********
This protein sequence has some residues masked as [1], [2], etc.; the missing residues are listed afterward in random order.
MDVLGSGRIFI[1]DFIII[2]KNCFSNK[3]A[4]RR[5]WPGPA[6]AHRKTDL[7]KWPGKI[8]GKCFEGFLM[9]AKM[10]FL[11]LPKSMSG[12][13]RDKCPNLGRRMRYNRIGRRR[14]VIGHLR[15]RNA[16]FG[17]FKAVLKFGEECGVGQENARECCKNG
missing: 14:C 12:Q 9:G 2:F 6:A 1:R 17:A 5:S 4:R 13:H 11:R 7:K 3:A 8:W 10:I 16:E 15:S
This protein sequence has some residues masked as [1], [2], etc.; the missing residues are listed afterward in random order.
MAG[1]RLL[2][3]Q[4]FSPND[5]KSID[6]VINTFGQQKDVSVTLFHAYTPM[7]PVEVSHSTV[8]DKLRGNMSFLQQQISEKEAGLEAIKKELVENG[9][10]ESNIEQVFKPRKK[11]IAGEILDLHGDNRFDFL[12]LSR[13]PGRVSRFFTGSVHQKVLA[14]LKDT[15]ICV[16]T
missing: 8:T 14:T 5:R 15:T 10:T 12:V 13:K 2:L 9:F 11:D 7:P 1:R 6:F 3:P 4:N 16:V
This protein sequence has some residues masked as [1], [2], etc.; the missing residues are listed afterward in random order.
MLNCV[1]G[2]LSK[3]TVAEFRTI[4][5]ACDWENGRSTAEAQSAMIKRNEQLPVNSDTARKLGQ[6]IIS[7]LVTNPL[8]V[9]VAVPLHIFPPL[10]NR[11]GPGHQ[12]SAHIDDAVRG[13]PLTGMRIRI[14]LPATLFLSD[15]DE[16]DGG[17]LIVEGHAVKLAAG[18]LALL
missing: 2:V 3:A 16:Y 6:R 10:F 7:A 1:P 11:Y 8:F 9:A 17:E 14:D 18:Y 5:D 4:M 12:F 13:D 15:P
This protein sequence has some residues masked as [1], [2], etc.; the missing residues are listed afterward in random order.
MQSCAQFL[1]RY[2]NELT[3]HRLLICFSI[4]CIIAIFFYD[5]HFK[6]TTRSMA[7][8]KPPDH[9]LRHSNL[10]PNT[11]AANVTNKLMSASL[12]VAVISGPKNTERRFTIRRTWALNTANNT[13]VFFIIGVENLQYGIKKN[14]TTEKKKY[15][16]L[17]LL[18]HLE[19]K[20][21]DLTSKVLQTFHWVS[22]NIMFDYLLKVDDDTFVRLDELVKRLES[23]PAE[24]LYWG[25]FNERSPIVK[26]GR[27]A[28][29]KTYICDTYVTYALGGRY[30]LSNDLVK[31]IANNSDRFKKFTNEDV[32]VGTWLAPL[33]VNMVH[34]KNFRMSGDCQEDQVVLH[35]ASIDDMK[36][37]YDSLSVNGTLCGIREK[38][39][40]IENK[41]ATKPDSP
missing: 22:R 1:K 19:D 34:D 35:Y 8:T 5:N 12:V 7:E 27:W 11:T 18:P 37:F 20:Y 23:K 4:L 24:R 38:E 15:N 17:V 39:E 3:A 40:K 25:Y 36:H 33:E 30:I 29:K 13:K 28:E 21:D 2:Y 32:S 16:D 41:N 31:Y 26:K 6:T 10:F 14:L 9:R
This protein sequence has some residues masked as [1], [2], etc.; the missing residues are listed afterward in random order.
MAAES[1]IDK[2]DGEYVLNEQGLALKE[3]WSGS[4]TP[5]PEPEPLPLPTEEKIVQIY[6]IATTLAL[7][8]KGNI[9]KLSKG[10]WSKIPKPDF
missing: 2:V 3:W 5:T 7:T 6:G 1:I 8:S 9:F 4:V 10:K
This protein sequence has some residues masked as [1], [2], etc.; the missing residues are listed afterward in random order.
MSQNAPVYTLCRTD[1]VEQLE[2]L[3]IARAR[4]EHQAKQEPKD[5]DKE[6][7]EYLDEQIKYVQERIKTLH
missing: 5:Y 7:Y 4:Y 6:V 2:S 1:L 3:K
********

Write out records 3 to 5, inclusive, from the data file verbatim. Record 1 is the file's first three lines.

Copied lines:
This protein sequence has some residues masked as [1], [2], etc.; the missing residues are listed afterward in random order.
MLNCV[1]G[2]LSK[3]TVAEFRTI[4][5]ACDWENGRSTAEAQSAMIKRNEQLPVNSDTARKLGQ[6]IIS[7]LVTNPL[8]V[9]VAVPLHIFPPL[10]NR[11]GPGHQ[12]SAHIDDAVRG[13]PLTGMRIRI[14]LPATLFLSD[15]DE[16]DGG[17]LIVEGHAVKLAAG[18]LALL
missing: 2:V 3:A 16:Y 6:R 10:F 7:A 1:P 11:Y 8:F 9:A 17:E 14:D 18:Y 5:D 4:M 12:F 13:D 15:P
This protein sequence has some residues masked as [1], [2], etc.; the missing residues are listed afterward in random order.
MQSCAQFL[1]RY[2]NELT[3]HRLLICFSI[4]CIIAIFFYD[5]HFK[6]TTRSMA[7][8]KPPDH[9]LRHSNL[10]PNT[11]AANVTNKLMSASL[12]VAVISGPKNTERRFTIRRTWALNTANNT[13]VFFIIGVENLQYGIKKN[14]TTEKKKY[15][16]L[17]LL[18]HLE[19]K[20][21]DLTSKVLQTFHWVS[22]NIMFDYLLKVDDDTFVRLDELVKRLES[23]PAE[24]LYWG[25]FNERSPIVK[26]GR[27]A[28][29]KTYICDTYVTYALGGRY[30]LSNDLVK[31]IANNSDRFKKFTNEDV[32]VGTWLAPL[33]VNMVH[34]KNFRMSGDCQEDQVVLH[35]ASIDDMK[36][37]YDSLSVNGTLCGIREK[38][39][40]IENK[41]ATKPDSP
missing: 22:R 1:K 19:D 34:D 35:Y 8:T 5:N 12:V 7:E 27:W 11:T 18:P 37:F 20:Y 23:K 4:L 24:R 38:E 15:N 17:V 39:E 3:A 40:K 25:Y 36:H 33:E 30:I 29:K 13:K 28:E 21:D 2:Y 32:S 16:D 41:N 31:Y 26:K 6:T 10:F 14:L 9:R
This protein sequence has some residues masked as [1], [2], etc.; the missing residues are listed afterward in random order.
MAAES[1]IDK[2]DGEYVLNEQGLALKE[3]WSGS[4]TP[5]PEPEPLPLPTEEKIVQIY[6]IATTLAL[7][8]KGNI[9]KLSKG[10]WSKIPKPDF
missing: 2:V 3:W 5:T 7:T 6:G 1:I 8:S 9:F 4:V 10:K